Dylan Thomas

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Introduction to the poetry of Dylan Thomas. Poetry collections, critical opinions, stylistic and thematic concerns.

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Dylan Thomas

  1. 1. Modern British Poetry 1890-1945Dylan Thomas 1914-1953<br />Sarah Law Modern British Poetry 1890-1945<br />
  2. 2. Sarah Law Modern British Poetry 1890-1945<br />‘And Death Shall Have No Dominion’<br />‘A Refusal to Mourn the Death, by Fire, of a Child in London’<br />‘Do Not Go Gentle Into That Good Night’<br />‘In My Craft or Sullen Art’<br />
  3. 3. 1934 Eighteen Poems published<br />Key themes: the unity of time, the similarity between creative & destructive forces in the universe, the correspondence of all living things<br />"He analogizes the anatomy of man to the structure of the universe . . . and sees the human microcosm as an image of the macrocosm, and conversely." (Elder Olson, The Poetry of Dylan Thomas)<br />Sarah Law Modern British Poetry 1890-1945<br />
  4. 4. 1936 ‘Twenty-Five Poems’<br />"The work of this very young man (he is twenty-two years of age) is on a huge scale, both in theme and structurally. . . . I could not name one poet of this, the youngest generation, who shows so great a promise, and even so great an achievement." (Dame Edith Sitwell in the Sunday Times )<br />Contains ten ‘religious’ sonnets ‘Altarwise by Owl-light’<br />Sarah Law Modern British Poetry 1890-1945<br />
  5. 5. Sarah Law Modern British Poetry 1890-1945<br />‘And Death Shall Have No Dominion’ – Thomas chose to place at the end of the collection<br />[this poem was] ‘published in a time when notes of affirmation—philosophical, political, or otherwise—did not resound among intelligent liberal humanists, [and thus] it answered an emotional need’ Clarke Emory)<br />
  6. 6. A religious poet?<br />‘ That which he celebrates is creation, and more particularly the human condition.’ (W. S. Merwin)<br />‘He has been called a pagan, a mystic, and a humanistic agnostic; his God has been identified with Nature, Sex, Love, Process, the Life Force, and with Thomas himself.’ (R. B. Kershner: Dylan Thomas, the Poet and his critics)<br />‘Written for the Love of Man and in praise of God’ (DT note to collected poems)<br />A Pantheist? <br />Sarah Law Modern British Poetry 1890-1945<br />
  7. 7. 1939 ‘The Map of Love’<br />16 poems and 17 stories<br />Less successful commercially (outbreak of war)<br />‘I make this in a warring absence’ of his marriage<br />‘On no word of words’ poetic uncertainty<br />‘After the Funeral’ elegy for aunt<br />Sarah Law Modern British Poetry 1890-1945<br />
  8. 8. 1946 Deaths and Entrances<br />‘the figures and landscapes have a new solidity, a new self-sufficiency, and the dialectic vision no longer penetrates them as though they were no more than windows opening on a timeless universe.’ (Jacob Korg) <br />Incls. ‘A Refusal to Mourn the Death, by Fire, of a Child in London’, ‘Poem in October’, ‘Fern Hill’. <br />Sarah Law Modern British Poetry 1890-1945<br />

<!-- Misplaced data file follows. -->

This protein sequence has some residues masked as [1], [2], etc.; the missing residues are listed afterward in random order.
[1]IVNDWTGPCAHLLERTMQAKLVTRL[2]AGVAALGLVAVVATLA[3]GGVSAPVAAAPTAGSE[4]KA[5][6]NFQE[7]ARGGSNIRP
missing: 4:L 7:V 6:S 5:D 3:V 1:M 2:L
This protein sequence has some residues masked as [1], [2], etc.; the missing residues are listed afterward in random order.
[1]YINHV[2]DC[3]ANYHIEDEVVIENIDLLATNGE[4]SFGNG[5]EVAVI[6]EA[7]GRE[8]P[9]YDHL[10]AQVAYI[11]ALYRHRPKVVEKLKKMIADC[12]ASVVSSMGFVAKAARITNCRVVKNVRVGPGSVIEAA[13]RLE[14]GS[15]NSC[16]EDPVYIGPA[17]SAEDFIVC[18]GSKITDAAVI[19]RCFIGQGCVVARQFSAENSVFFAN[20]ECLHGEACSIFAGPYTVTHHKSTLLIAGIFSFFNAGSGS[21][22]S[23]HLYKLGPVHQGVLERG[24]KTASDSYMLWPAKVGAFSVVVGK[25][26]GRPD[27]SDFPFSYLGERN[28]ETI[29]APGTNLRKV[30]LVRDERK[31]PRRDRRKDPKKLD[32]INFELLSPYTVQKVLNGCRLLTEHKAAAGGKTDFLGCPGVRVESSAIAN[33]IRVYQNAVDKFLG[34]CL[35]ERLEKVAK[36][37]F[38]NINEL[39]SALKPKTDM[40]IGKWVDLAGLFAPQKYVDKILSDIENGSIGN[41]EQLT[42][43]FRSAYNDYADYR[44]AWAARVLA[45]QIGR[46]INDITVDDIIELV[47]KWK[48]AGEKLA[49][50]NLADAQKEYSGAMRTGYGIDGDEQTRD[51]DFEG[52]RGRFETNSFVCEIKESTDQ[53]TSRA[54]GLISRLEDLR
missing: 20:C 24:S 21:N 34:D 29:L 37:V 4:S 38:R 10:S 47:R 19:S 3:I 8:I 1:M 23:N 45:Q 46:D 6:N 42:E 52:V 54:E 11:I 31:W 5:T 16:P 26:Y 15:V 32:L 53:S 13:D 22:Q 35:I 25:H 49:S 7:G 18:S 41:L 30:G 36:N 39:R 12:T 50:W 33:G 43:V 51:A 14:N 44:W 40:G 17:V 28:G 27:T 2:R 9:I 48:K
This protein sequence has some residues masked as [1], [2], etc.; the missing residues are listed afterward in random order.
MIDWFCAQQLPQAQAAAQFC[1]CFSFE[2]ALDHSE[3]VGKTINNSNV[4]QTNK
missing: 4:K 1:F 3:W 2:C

9. 9. A surrealist?<br />Reacting against the political concerns of the thirties?<br />‘Surrealist poetry has been described a perpetual flow of irrational thoughts in the form of images.’ (David Gascoyne)<br />‘I do not mind from where the images of a poem are dragged up; drag them up, if you like, from the nethermost sea of the hidden self; but, before they reach paper, they must go through all the rational processes of the intellect.’ (DT)<br />Sarah Law Modern British Poetry 1890-1945<br />
  10. 10. The New Apocalyspe<br />1939, 1941, 1944 anthologies ed. by J F Hendry & Henry Treece incl. Thomas, Norman McCaig, Vernon Watkins, George Barker, D. H. Lawrence<br />A romantic reaction against the classicism of Auden<br />Concerned with imagery & the unconscious, like surrealism.<br />Hendry’s essay ‘Writers and the Apocalypse’ identified the need to find a synthesis between man & the exterior world.<br />Sarah Law Modern British Poetry 1890-1945<br />
  11. 11. Style<br />Sound as important as sense to Thomas.<br />Use of alliteration, assonance, internal rhyme, and approximate rhyme<br />In The Craft and Art of Dylan Thomas, William T. Moynihan describes his rhythm as ‘accentual syllabic’ <br />May have been influenced by Hopkins’ ‘Sprung Rhythm’<br />Sarah Law Modern British Poetry 1890-1945<br />
  12. 12. ‘Thomas may, in fact, have depended upon an iambic expectancy, as he varied his rhythms beyond any customary iambic formulation and then—by completely unprecedented innovations—created his own rhythm, which is very close to iambic.’ (Moynihan) <br />Sarah Law Modern British Poetry 1890-1945<br />
  13. 13. ‘An image must be born and die in another; and any sequence of my images must be a sequence of creations, recreations, destructions, contradictions.…Out of the inevitable conflict of images…I try to make that momentary peace which is a poem.’ (DT to Henry Treece)<br />Sarah Law Modern British Poetry 1890-1945<br />
  14. 14. 1952 Country Sleep<br />Incls. ‘Poem on His Birthday’, ‘Do not go Gentle into that Good Night’.<br />Wrote Scripts for the BBC during the War (Under Milk Wood initially written for BBC, finalised before his death)<br />Toured America four times before his death. Subject of scandalous biography Dylan Thomas in America by John Malcolm Brinnin<br />Sarah Law Modern British Poetry 1890-1945<br />
  15. 15. Was Thomas a great poet?<br />‘His range was severely limited, he overdid a handful of images and phrases...many of his poems are clotted with an excess of parallel-seeking metaphors’<br />‘It is enough that he wrote some poems that the world will not willingly let die’<br />(both quotes David Daiches, from his 1954 essay)<br />Sarah Law Modern British Poetry 1890-1945<br />

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